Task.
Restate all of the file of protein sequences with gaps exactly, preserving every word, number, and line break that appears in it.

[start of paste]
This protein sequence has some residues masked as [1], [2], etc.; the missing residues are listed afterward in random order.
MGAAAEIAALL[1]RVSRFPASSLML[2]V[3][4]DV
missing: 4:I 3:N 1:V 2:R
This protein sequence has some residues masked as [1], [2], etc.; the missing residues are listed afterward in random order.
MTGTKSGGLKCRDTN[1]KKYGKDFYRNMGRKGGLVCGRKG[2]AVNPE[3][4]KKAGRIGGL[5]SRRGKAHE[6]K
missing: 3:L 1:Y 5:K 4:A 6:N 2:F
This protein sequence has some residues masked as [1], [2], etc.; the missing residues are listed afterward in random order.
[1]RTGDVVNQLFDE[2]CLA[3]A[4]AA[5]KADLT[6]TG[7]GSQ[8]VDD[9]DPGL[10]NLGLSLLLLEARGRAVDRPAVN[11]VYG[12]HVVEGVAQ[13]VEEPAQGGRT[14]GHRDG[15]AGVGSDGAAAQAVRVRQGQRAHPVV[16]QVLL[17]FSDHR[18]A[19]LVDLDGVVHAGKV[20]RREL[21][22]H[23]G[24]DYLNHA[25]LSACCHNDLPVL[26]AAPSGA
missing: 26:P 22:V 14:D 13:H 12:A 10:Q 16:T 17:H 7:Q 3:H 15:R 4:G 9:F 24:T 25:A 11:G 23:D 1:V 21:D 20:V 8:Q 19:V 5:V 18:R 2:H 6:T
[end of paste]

This protein sequence has some residues masked as [1], [2], etc.; the missing residues are listed afterward in random order.
MGAAAEIAALL[1]RVSRFPASSLML[2]V[3][4]DV
missing: 4:I 3:N 1:V 2:R
This protein sequence has some residues masked as [1], [2], etc.; the missing residues are listed afterward in random order.
MTGTKSGGLKCRDTN[1]KKYGKDFYRNMGRKGGLVCGRKG[2]AVNPE[3][4]KKAGRIGGL[5]SRRGKAHE[6]K
missing: 3:L 1:Y 5:K 4:A 6:N 2:F
This protein sequence has some residues masked as [1], [2], etc.; the missing residues are listed afterward in random order.
[1]RTGDVVNQLFDE[2]CLA[3]A[4]AA[5]KADLT[6]TG[7]GSQ[8]VDD[9]DPGL[10]NLGLSLLLLEARGRAVDRPAVN[11]VYG[12]HVVEGVAQ[13]VEEPAQGGRT[14]GHRDG[15]AGVGSDGAAAQAVRVRQGQRAHPVV[16]QVLL[17]FSDHR[18]A[19]LVDLDGVVHAGKV[20]RREL[21][22]H[23]G[24]DYLNHA[25]LSACCHNDLPVL[26]AAPSGA
missing: 26:P 22:V 14:D 13:H 12:A 10:Q 16:T 17:H 7:Q 3:H 15:R 4:G 9:F 24:T 25:A 11:G 23:D 1:V 21:D 20:V 8:Q 19:V 5:V 18:R 2:H 6:T